Adrenoleukodystrophy (ALD) is a serious genetic disorder characterized by the progressive loss of the protein coat (myelin sheath), which protects nerve fibers. Without this protection, nerve cells are more fragile and easily damaged while also having difficulty transmitting signals to and from the brain. The disease also affects the adrenal glands, preventing them from producing enough steroid hormones.

There are several types of ALD, each with its own symptoms and disease progression. Life expectancy also varies according to disease type.

Childhood cerebral adrenoleukodystrophy

Childhood cerebral adrenoleukodystrophy (CALD) is the most severe form of ALD. Symptoms generally begin between the ages of 4 and 10. Early diagnosis is key to treating the disease. However, not all patients can receive a stem cell transplant, the only treatment so far that can halt disease progression.

Without treatment, patients fall into a vegetative state in which they may be awake but not responsive or aware of their surroundings one to two years after the development of neurological symptoms. They may remain alive in this state for up to 10 years before succumbing to the disease.


The progression of adrenomyeloneuropathy (AMN) is generally milder than that of CALD. The symptoms are also milder, but lifespan can still be affected by the disease.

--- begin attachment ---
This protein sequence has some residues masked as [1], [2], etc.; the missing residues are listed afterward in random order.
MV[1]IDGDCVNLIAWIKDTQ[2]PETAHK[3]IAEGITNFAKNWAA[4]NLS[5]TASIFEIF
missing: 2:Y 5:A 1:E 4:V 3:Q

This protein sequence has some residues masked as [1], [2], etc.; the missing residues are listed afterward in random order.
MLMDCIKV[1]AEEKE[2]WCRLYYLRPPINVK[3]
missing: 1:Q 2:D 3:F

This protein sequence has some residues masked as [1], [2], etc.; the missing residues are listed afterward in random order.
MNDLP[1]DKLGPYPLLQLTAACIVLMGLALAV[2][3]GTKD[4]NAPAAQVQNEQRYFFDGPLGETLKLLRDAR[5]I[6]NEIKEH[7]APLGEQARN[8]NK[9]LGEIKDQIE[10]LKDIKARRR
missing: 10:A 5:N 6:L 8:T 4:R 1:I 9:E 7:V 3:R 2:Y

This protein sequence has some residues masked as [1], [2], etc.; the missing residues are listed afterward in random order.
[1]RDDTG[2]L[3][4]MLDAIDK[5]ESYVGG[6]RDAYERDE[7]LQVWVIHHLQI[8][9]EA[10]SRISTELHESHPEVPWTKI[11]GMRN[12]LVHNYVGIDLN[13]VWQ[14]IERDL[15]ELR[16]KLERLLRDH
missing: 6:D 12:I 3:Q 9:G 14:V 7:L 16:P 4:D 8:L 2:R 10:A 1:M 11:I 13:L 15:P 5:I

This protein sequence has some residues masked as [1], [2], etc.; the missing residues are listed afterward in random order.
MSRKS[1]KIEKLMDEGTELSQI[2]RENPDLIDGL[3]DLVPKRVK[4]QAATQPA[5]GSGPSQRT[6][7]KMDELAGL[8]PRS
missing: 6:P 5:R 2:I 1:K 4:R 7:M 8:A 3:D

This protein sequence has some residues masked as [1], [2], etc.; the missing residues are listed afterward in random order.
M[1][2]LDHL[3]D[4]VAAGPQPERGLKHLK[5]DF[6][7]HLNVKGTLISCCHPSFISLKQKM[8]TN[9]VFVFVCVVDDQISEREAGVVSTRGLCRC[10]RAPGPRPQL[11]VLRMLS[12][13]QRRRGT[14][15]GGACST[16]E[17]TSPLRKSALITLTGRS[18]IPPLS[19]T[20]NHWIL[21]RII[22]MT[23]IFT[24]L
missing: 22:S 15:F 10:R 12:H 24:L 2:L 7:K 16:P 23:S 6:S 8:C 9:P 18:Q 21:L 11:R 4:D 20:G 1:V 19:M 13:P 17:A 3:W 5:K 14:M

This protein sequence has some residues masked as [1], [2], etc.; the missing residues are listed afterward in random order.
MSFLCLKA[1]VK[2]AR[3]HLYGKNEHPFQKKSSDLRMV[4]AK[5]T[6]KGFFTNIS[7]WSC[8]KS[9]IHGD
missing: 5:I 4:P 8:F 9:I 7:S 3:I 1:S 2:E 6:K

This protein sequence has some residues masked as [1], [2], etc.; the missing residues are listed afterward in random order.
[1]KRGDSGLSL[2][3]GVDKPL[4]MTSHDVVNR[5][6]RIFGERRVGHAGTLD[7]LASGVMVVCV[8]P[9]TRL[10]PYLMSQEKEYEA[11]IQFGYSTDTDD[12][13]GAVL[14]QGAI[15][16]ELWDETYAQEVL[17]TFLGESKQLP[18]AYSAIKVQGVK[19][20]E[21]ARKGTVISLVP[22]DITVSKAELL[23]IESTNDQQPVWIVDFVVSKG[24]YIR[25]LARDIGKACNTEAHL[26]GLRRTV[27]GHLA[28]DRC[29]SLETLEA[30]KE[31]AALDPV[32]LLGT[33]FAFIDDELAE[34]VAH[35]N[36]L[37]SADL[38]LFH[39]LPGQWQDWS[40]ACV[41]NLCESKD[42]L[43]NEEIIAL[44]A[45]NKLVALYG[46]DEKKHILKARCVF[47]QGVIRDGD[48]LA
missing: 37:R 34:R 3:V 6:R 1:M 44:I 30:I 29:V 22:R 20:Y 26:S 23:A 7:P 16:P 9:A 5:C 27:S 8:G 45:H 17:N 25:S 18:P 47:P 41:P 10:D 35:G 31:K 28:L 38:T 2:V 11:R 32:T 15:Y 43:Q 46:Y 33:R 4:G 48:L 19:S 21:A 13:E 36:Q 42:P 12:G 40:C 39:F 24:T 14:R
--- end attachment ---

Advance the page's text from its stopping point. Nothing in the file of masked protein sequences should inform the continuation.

Patients with AMN can be further divided into those with and without cerebral involvement. Much like children with the disease, adults with cerebral AMN have a more severe form of the disease, which can drastically reduce their lifespan once neurological symptoms develop.

Patients without cerebral involvement may have a normal or nearly normal lifespan.

Addison’s disease

Patients with Addison’s disease have problems with secretions from their adrenal glands — they do not secrete enough of certain hormones.

Some patients, particularly the younger ones, may develop adrenal failure, infection, or kidney failure, all of which can be fatal. Apart from these potential complications, the life expectancy of patients with Addison’s disease is about 10 years shorter than normal life expectancy.


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